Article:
05:19 GMT +323 January 2020
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    US President Donald Trump rose to the defense of Riyadh again on Tuesday, as the case of missing Saudi columnist Jamal Khashoggi looms large.

    The American press corps has been virtually unanimous in its condemnation of the Saudi Arabian government for allegedly killing the journalist at the Saudi consulate in Istanbul earlier this month. However, nearly every important revelation about the case has been anonymously sourced, and solid evidence as to Khashoggi's fate remains difficult to come by.

    Pinning the blame on the Saudis before knowing all the facts is yet another case of "guilty until proven innocent," Trump said in an interview with the AP. 

    "Here we go again with you're guilty until proven innocent."

    Trump's quote inverts one of the long-standing principles of the US and UK justice systems: one is presumed innocent of a crime until proven otherwise. 

    On Monday, Trump told reporters that "rogue killers" might have been responsible for the disappearance of the journalist, a US resident. Multiple reports have outlined gruesome allegations about Khashoggi's death, including one report that Saudi operatives flew into Istanbul, murdered the journalist and dismembered his body with a bonesaw. These reports have not been verified.

    Khashoggi entered the consulate in Istanbul October 2 to complete marriage paperwork and has not been seen since. 

    Ronn Torossian, founder of 5WPR and public relations expert, told Sputnik News on Tuesday that Trump's theory about "rogue killers" being at fault was a "victory" for the Saudis from a perception-management standpoint.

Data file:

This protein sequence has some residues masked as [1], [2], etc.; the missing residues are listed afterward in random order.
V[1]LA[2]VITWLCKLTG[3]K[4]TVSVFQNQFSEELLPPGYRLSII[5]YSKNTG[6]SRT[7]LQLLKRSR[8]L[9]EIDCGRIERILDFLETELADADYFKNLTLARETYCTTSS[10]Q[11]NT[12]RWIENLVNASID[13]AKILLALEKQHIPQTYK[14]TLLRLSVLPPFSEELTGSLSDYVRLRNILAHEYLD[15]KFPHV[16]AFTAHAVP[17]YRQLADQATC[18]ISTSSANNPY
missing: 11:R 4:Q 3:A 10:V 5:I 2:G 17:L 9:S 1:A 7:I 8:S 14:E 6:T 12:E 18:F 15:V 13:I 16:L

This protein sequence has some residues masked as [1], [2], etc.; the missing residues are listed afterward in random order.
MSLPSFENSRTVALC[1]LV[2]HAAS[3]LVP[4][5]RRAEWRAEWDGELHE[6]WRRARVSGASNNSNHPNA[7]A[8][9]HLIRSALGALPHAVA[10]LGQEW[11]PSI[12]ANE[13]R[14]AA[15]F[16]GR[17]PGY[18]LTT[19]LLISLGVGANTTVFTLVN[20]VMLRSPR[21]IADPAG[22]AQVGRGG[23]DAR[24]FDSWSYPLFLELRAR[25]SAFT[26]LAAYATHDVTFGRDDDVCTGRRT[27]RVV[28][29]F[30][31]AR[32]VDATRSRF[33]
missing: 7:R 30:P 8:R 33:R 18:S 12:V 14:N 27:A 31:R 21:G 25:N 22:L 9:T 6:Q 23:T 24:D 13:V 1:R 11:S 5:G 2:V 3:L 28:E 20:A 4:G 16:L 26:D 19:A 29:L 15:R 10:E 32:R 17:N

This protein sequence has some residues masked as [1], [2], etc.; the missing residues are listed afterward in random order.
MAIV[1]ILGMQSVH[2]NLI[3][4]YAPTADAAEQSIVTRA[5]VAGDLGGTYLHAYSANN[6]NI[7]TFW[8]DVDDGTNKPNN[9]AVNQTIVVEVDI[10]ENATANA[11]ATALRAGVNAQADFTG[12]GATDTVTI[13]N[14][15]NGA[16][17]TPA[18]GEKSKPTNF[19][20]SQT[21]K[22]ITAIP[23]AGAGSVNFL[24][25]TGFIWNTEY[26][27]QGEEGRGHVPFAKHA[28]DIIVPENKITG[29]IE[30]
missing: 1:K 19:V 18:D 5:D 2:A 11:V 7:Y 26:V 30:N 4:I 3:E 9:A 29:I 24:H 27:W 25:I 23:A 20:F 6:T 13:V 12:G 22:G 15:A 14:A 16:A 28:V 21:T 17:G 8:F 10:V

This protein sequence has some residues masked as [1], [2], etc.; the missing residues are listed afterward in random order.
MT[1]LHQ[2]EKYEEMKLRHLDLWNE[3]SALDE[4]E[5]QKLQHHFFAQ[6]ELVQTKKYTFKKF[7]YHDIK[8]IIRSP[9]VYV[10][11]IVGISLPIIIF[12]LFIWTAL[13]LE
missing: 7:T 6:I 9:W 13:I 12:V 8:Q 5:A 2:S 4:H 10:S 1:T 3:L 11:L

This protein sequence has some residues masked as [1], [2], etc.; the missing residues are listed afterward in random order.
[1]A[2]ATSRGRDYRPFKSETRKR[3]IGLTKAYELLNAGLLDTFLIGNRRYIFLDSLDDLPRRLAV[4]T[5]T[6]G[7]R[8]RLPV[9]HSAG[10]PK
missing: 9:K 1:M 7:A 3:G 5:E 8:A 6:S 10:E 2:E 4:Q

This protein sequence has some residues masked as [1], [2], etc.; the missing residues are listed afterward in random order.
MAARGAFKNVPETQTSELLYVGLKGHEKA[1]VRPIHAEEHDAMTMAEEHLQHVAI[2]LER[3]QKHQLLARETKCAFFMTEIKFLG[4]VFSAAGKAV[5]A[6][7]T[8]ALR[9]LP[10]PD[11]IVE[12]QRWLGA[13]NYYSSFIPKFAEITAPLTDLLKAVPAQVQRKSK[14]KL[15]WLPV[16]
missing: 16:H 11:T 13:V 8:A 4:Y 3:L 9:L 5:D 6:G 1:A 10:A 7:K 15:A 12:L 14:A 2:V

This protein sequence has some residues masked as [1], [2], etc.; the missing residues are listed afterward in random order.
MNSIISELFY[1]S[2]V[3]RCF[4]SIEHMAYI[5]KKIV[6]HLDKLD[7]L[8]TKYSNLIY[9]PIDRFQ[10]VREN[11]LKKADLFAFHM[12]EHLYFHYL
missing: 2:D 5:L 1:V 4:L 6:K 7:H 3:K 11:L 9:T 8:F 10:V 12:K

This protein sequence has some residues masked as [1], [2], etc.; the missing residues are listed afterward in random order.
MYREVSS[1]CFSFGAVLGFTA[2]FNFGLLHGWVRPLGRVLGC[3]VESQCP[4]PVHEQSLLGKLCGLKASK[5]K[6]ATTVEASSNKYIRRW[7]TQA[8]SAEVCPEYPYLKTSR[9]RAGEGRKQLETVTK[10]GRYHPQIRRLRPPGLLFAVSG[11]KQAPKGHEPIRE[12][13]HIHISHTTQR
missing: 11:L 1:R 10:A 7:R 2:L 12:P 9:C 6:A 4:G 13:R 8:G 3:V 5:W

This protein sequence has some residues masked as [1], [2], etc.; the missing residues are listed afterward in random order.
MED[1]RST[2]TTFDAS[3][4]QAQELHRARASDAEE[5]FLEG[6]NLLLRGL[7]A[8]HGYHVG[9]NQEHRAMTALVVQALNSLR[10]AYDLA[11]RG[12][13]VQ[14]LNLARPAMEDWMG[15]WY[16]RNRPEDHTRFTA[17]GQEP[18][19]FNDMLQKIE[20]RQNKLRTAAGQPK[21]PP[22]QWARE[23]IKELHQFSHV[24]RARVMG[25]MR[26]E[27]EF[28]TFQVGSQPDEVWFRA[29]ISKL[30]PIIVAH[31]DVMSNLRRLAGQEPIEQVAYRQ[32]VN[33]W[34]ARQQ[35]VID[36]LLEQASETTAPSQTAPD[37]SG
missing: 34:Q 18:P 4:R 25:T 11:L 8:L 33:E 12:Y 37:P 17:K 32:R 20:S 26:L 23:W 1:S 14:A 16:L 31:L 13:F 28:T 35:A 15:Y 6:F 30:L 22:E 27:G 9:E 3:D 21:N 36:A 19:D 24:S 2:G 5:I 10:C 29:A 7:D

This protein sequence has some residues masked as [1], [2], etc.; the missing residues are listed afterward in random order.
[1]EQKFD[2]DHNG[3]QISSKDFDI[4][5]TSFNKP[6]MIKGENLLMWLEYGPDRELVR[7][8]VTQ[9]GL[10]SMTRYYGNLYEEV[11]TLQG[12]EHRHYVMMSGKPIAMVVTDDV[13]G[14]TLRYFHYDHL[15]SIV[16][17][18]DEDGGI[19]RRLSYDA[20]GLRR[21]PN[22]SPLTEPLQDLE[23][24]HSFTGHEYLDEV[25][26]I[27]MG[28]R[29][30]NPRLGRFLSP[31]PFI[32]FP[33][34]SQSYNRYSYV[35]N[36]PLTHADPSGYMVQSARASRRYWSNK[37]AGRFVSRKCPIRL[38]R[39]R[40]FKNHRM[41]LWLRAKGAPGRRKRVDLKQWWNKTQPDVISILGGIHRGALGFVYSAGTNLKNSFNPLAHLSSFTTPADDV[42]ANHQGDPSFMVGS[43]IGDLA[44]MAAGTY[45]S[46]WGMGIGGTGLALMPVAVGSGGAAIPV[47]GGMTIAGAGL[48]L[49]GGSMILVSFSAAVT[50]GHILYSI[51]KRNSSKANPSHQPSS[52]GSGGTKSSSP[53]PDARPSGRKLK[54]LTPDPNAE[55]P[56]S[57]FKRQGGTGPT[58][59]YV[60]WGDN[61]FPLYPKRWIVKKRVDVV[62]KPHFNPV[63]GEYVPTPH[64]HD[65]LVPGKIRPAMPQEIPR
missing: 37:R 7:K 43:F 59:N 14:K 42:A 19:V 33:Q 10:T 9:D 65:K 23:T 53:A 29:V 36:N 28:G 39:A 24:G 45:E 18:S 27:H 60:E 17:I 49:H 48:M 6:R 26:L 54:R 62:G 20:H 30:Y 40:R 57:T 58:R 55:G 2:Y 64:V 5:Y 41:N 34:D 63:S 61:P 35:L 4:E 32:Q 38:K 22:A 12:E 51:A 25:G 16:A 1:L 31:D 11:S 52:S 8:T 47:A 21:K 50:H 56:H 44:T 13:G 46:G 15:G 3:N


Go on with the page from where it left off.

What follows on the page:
Sen. Chris Murphy (D-CT) pounced on Trump's statement, tweeting on Monday: "Been hearing the ridiculous 'rogue killers' theory was where the Saudis would go with this. Absolutely extraordinary they were able to enlist the President of the United States as their PR agent to float it."

    US Secretary of State Mike Pompeo issued a statement earlier on Tuesday regarding his visit to Saudi Arabia to discuss the case, saying Saudi officials had once again strongly denied any knowledge of Khashoggi's whereabouts. Pompeo reported that he'd felt a "serious commitment" had been expressed on the part of Riyadh to find out what had happened and hold the culprits responsible. 


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    disappearance, missing, Jamal Khashoggi, Chris Murphy, Donald Trump
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